On 27 May 2015 new disclosure requirements for those reselling tickets, and the marketplaces where such tickets are resold will be introduced by the Consumer Rights Act 2015 (the ‘Act’). 

In summary the Act beefs up the regulation of the secondary ticket market by introducing the following requirements into law: 

  • persons reselling tickets for a recreational, sporting or cultural event through a secondary ticketing facility and the operator of the facility itself must ensure that a buyer is given information regarding: (a) the seat/row number or standing area; (b) any restriction which limits use of the ticket to particular persons (such as a youth audience); and (c) the ticket’s face value. In addition, where tickets are resold by event organisers or the operator of the secondary ticketing facility itself (or its employees, agents or members of its company group) a statement must be made informing the buyer of this[1]
  • an event organiser must not cancel a ticket nor blacklist the seller merely because the seller has re-sold a ticket or offered it for re-sale unless this right is included in the original ticket terms and conditions. However, such terms must be considered fair under Part 2 of the Act, or, for the period before Part 2 comes into force (expected 1 October 2015), under the Unfair Terms in Consumer Contracts Regulations 1999[2]. Blacklisting is defined as the organiser taking steps to prevent a person from acquiring a ticket or restricting the person’s opportunity to acquire such a ticket[3]; and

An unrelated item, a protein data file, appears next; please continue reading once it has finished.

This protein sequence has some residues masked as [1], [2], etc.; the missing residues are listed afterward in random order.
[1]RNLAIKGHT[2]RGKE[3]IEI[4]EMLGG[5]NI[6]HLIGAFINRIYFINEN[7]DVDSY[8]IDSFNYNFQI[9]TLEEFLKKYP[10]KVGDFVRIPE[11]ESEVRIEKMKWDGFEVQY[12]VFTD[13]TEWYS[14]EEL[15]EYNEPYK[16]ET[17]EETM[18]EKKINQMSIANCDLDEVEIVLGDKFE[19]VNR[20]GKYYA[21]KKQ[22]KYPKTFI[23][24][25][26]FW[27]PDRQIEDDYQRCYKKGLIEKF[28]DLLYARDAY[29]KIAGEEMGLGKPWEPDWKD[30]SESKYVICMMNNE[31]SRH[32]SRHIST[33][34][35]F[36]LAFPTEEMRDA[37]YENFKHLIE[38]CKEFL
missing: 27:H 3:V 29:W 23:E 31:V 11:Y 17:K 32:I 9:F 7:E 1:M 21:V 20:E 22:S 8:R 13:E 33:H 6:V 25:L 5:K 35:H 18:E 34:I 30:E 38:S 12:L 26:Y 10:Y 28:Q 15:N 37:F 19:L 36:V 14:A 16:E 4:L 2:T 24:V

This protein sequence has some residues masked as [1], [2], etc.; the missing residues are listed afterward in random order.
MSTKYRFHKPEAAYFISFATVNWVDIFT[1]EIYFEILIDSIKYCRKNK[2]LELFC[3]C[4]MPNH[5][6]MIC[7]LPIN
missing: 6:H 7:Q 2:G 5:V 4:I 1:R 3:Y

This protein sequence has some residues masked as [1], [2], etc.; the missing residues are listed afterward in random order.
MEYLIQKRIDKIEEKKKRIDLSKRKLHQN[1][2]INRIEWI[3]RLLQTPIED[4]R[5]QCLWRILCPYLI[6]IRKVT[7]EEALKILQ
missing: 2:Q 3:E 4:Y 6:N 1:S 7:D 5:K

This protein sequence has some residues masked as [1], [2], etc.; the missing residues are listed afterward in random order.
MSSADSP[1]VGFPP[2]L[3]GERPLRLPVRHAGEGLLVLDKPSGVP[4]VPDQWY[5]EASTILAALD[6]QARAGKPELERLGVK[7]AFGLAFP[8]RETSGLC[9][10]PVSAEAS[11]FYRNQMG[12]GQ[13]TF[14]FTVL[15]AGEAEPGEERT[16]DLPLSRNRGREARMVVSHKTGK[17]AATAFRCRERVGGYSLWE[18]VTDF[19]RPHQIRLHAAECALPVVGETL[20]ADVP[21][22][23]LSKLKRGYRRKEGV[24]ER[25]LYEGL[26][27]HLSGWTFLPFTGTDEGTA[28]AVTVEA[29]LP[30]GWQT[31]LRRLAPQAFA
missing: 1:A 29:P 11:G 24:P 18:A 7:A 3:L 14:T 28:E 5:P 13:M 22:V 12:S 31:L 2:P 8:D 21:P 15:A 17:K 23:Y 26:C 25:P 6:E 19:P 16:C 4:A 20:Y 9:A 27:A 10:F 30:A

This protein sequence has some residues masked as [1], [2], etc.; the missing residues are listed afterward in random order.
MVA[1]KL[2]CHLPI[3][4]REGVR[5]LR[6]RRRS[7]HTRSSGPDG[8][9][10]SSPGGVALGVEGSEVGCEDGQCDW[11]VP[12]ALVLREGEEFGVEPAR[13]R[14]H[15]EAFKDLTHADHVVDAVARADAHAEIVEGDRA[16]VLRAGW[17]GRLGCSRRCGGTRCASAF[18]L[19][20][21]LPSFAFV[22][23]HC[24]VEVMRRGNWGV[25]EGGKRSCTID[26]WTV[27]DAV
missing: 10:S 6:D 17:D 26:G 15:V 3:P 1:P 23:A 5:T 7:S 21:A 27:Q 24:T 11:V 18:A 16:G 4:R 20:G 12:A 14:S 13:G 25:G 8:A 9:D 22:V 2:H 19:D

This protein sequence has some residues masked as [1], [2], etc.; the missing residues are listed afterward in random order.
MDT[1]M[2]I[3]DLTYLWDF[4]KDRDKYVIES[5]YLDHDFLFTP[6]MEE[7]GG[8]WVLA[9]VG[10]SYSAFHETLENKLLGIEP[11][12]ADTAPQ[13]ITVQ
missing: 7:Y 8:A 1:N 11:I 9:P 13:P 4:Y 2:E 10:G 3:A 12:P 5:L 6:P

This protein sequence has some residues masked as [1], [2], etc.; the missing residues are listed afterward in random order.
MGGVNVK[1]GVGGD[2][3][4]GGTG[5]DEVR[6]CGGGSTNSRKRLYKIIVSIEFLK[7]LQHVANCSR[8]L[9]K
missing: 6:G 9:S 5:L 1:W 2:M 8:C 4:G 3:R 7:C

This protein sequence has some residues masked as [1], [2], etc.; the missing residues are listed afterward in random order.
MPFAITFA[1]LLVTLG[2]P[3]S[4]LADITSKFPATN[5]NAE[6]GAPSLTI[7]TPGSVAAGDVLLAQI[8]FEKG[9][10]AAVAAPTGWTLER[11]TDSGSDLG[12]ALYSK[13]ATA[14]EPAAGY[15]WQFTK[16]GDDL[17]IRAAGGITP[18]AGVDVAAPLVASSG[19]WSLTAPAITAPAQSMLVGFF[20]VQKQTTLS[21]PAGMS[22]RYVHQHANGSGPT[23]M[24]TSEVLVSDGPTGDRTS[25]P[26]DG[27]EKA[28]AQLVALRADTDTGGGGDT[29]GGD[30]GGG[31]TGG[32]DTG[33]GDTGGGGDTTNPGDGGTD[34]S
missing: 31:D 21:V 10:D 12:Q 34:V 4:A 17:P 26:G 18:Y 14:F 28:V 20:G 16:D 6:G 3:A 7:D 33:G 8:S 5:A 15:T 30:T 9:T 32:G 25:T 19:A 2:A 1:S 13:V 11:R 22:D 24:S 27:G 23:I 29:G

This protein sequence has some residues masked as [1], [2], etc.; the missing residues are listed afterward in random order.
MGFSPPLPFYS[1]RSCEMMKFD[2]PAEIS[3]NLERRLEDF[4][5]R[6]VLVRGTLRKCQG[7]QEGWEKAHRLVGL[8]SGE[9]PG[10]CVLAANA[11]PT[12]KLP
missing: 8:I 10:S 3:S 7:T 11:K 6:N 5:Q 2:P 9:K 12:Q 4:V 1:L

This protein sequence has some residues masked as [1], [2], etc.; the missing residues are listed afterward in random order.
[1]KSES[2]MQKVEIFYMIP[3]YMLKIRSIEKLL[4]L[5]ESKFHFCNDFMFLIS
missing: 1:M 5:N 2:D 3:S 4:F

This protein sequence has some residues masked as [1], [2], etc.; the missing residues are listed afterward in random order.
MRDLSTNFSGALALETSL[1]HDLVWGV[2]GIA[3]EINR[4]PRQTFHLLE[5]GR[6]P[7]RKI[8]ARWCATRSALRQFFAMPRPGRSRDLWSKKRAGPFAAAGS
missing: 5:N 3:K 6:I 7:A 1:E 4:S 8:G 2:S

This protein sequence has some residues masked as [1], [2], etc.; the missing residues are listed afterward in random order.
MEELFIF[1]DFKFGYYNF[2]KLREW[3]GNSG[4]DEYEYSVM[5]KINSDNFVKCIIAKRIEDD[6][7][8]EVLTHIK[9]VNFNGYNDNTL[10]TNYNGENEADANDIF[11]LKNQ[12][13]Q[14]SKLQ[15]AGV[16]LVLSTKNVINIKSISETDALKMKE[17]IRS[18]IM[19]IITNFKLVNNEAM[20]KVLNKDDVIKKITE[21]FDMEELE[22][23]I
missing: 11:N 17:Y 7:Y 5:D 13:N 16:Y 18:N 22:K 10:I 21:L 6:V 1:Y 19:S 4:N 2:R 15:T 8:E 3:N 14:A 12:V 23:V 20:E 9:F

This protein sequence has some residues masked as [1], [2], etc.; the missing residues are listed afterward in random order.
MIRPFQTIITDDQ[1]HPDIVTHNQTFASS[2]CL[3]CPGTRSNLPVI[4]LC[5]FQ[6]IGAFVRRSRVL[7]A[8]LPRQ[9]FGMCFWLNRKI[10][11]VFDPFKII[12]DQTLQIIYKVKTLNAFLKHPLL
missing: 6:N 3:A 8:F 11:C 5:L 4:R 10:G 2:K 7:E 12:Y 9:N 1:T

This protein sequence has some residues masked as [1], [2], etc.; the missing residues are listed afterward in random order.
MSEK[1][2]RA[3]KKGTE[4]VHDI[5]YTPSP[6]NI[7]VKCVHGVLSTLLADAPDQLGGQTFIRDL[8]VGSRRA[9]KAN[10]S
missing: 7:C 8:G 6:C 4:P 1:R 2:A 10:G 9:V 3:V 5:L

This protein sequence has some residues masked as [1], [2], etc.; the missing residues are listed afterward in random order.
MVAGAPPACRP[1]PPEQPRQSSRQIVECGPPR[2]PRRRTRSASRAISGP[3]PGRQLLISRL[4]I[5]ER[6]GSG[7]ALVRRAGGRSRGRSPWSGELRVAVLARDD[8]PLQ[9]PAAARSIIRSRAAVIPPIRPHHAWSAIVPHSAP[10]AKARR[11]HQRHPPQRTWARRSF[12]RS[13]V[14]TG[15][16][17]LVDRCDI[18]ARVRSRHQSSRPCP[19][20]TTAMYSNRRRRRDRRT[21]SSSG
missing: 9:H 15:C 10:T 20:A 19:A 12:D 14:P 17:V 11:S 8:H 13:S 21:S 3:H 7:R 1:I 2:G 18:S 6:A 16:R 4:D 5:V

• secondary ticketing facilities are under a duty to report criminal activity where it is aware that a person is using the facility in an illegal way[4].

 Local authority trading standards will be responsible for enforcing these provisions and will have the power to impose fines on sellers and secondary ticketing platforms who fail to comply.


The secondary ticket market is worth an estimated £1 billion a year and the Act confirms that the Government supports this market but only in a form which offers greater protection for consumers and rights holders. The Act should be welcomed by rights holders who now have a much more straightforward way to identify the particular ticket being resold - which will in turn assist them in identifying those who are reselling tickets in breach of the ticket’s terms and conditions.

Consumers will benefit from having access to more information about the ticket they intend to purchase but the Act does not provide any additional protection for consumers purchasing on the secondary market. For example, there is no limitation on what prices tickets can be resold for nor are there requirements to either reimburse costs incurred from attending an event if a ticket is fraudulent or include in the list price all fees charged by the platform - all of which were recommendations made by the All Party Parliamentary Group on Ticket Abuse who have been investigating the secondary ticket market since 2013.[5] As part of the reforms the Secretary of State is obliged to report on consumer protection measures applying to the re-sale of tickets within 12 months of the enactment of these sections in the Act so perhaps further protection for consumers will follow.[6]